Collective states, multistability and transitional behavior in schooling fish

PLoS Comput Biol. 2013;9(2):e1002915. doi: 10.1371/journal.pcbi.1002915. Epub 2013 Feb 28.

Abstract

The spontaneous emergence of pattern formation is ubiquitous in nature, often arising as a collective phenomenon from interactions among a large number of individual constituents or sub-systems. Understanding, and controlling, collective behavior is dependent on determining the low-level dynamical principles from which spatial and temporal patterns emerge; a key question is whether different group-level patterns result from all components of a system responding to the same external factor, individual components changing behavior but in a distributed self-organized way, or whether multiple collective states co-exist for the same individual behaviors. Using schooling fish (golden shiners, in groups of 30 to 300 fish) as a model system, we demonstrate that collective motion can be effectively mapped onto a set of order parameters describing the macroscopic group structure, revealing the existence of at least three dynamically-stable collective states; swarm, milling and polarized groups. Swarms are characterized by slow individual motion and a relatively dense, disordered structure. Increasing swim speed is associated with a transition to one of two locally-ordered states, milling or highly-mobile polarized groups. The stability of the discrete collective behaviors exhibited by a group depends on the number of group members. Transitions between states are influenced by both external (boundary-driven) and internal (changing motion of group members) factors. Whereas transitions between locally-disordered and locally-ordered group states are speed dependent, analysis of local and global properties of groups suggests that, congruent with theory, milling and polarized states co-exist in a bistable regime with transitions largely driven by perturbations. Our study allows us to relate theoretical and empirical understanding of animal group behavior and emphasizes dynamic changes in the structure of such groups.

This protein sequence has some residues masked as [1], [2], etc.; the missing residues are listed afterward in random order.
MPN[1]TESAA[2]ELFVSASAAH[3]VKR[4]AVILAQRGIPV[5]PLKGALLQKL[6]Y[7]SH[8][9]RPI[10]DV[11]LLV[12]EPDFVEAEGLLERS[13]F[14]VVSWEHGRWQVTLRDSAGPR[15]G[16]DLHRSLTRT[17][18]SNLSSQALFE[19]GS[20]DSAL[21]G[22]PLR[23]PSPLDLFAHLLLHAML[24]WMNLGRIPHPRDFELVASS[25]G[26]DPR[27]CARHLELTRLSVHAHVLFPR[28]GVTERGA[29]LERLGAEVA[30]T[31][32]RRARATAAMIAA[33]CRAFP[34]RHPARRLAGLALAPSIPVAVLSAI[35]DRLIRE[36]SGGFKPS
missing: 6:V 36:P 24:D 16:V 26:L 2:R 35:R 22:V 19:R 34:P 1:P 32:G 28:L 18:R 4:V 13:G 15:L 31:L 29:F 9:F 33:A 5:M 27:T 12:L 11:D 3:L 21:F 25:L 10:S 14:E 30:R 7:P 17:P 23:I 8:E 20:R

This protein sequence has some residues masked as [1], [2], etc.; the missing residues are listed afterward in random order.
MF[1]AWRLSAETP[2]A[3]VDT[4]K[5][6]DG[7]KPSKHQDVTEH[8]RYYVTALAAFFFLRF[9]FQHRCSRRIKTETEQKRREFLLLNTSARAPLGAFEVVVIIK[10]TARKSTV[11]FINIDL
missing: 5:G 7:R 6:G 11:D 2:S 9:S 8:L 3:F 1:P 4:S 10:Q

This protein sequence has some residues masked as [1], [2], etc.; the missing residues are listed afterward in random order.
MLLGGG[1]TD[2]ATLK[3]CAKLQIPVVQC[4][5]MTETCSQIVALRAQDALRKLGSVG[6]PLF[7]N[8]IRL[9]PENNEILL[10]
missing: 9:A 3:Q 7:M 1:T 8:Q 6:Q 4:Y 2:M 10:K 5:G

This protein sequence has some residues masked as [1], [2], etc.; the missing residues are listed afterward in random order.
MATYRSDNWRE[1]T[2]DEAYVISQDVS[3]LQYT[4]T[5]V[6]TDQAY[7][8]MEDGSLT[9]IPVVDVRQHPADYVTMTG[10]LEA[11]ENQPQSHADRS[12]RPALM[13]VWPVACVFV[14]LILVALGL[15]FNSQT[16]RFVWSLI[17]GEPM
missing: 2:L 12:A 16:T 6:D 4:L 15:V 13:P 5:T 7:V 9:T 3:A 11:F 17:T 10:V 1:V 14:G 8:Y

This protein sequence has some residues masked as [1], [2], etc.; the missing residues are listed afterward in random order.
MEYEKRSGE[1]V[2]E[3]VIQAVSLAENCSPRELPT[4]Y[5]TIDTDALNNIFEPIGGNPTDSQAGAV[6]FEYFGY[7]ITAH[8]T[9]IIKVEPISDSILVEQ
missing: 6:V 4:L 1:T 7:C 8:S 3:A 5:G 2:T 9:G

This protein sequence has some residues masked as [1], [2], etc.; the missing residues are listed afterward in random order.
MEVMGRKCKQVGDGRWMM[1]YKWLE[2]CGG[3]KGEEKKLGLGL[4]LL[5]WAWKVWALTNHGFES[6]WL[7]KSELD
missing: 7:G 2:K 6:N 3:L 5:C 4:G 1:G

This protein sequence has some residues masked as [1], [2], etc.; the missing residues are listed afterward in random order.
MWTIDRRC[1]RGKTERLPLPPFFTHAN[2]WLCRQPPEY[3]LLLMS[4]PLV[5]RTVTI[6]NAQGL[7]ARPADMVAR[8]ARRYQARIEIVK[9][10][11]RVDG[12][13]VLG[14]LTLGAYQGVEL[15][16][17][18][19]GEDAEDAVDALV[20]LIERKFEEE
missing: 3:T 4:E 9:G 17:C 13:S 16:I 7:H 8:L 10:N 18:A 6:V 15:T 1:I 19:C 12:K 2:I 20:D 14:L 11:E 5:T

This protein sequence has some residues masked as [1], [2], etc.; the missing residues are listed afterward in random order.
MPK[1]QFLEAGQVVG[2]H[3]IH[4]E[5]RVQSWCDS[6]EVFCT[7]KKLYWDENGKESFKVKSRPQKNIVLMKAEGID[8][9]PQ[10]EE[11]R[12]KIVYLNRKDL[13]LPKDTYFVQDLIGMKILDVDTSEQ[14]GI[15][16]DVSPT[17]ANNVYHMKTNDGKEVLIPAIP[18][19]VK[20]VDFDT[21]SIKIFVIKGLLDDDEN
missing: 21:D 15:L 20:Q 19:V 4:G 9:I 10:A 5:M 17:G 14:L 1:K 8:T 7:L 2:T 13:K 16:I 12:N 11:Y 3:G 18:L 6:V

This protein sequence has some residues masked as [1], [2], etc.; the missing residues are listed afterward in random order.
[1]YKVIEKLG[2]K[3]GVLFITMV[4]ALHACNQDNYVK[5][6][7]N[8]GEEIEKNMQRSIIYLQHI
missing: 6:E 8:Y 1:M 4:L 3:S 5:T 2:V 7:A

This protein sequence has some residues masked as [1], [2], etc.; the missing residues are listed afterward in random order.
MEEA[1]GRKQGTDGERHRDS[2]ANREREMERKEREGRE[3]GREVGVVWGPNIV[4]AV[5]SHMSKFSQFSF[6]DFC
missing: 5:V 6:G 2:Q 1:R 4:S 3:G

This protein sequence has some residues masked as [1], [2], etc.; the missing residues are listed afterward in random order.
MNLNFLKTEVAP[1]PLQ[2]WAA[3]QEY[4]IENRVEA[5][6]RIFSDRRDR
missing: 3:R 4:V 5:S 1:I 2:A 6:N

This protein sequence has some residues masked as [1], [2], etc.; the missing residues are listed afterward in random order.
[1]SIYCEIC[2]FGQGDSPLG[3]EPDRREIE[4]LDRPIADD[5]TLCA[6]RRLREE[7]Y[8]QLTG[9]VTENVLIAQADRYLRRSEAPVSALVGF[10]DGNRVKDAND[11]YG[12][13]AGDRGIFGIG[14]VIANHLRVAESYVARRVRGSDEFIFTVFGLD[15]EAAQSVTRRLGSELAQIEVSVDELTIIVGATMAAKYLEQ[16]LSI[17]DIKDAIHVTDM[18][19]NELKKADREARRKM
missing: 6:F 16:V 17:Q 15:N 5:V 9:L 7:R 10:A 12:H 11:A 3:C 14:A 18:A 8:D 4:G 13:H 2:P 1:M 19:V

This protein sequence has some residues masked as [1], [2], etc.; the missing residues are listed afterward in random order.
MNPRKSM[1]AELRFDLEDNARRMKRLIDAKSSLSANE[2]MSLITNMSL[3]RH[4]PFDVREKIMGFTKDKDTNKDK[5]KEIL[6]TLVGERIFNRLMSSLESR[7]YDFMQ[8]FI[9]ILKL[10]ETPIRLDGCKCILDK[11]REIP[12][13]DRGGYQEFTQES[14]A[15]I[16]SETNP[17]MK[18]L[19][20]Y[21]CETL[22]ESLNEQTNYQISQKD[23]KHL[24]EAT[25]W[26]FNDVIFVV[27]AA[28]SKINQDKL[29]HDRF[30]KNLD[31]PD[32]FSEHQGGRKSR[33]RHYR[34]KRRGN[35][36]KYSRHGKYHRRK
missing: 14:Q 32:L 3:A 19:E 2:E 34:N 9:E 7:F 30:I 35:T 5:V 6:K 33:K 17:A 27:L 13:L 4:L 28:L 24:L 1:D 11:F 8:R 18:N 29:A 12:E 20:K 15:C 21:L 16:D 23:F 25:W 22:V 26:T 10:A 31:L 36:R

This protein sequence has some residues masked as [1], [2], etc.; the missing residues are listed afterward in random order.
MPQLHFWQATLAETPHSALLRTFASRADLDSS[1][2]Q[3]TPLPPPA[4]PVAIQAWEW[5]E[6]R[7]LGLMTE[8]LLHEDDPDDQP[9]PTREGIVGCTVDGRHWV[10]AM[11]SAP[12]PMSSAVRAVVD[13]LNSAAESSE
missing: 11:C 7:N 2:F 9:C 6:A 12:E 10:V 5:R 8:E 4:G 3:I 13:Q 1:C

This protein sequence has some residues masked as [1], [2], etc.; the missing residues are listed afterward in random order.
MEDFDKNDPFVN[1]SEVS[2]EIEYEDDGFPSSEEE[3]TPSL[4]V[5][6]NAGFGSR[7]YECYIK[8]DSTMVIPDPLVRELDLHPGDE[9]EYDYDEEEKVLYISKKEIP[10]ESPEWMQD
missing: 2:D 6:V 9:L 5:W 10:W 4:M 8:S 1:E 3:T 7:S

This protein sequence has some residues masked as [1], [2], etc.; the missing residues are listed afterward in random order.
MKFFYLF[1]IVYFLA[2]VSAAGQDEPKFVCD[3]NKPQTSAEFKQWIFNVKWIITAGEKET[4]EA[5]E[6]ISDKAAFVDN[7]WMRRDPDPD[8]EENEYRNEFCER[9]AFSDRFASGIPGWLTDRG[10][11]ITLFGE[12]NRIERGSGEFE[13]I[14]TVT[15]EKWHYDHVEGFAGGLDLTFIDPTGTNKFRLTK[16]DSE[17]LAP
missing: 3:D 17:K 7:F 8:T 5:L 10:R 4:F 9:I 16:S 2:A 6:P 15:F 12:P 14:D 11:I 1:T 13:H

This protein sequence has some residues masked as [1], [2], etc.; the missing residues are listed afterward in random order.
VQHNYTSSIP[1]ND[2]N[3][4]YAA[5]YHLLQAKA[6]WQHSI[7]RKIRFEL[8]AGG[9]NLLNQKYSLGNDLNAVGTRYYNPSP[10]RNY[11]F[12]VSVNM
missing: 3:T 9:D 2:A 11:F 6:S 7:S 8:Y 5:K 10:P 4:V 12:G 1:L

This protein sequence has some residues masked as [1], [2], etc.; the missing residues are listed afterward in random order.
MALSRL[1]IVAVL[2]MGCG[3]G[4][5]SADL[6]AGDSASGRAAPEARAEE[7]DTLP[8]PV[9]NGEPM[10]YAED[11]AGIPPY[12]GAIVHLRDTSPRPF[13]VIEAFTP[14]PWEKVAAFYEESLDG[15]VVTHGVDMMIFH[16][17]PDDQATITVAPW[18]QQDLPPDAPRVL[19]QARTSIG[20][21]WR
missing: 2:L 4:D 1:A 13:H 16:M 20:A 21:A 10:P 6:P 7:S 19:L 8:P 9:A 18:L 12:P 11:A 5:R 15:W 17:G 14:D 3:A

Publication types

  • Research Support, Non-U.S. Gov't
  • Research Support, U.S. Gov't, Non-P.H.S.

MeSH terms

  • Animals
  • Behavior, Animal / physiology*
  • Computer Simulation
  • Cyprinidae / physiology*
  • Models, Biological*
  • Swimming / physiology*

Grant support

KT acknowledges the Research Council of Norway. YK acknowledges the National Science Foundation (NSF) Postdoctoral Fellowship in Biological Informatics (0905970). CH and IDC acknowledge NSF Grant PHY-0848755. IDC also acknowledges Searle Scholar Award 08-SPP- 201, Defense Advanced Research Projects Agency Grant HR0011-05-1-0057 to Princeton University, Office of Naval Research Award N00014-09-1-1074 and Army Research Office Grant W911NG-11-1-0385. The funders had no role in study design, data collection and analysis, decision to publish, or preparation of the manuscript.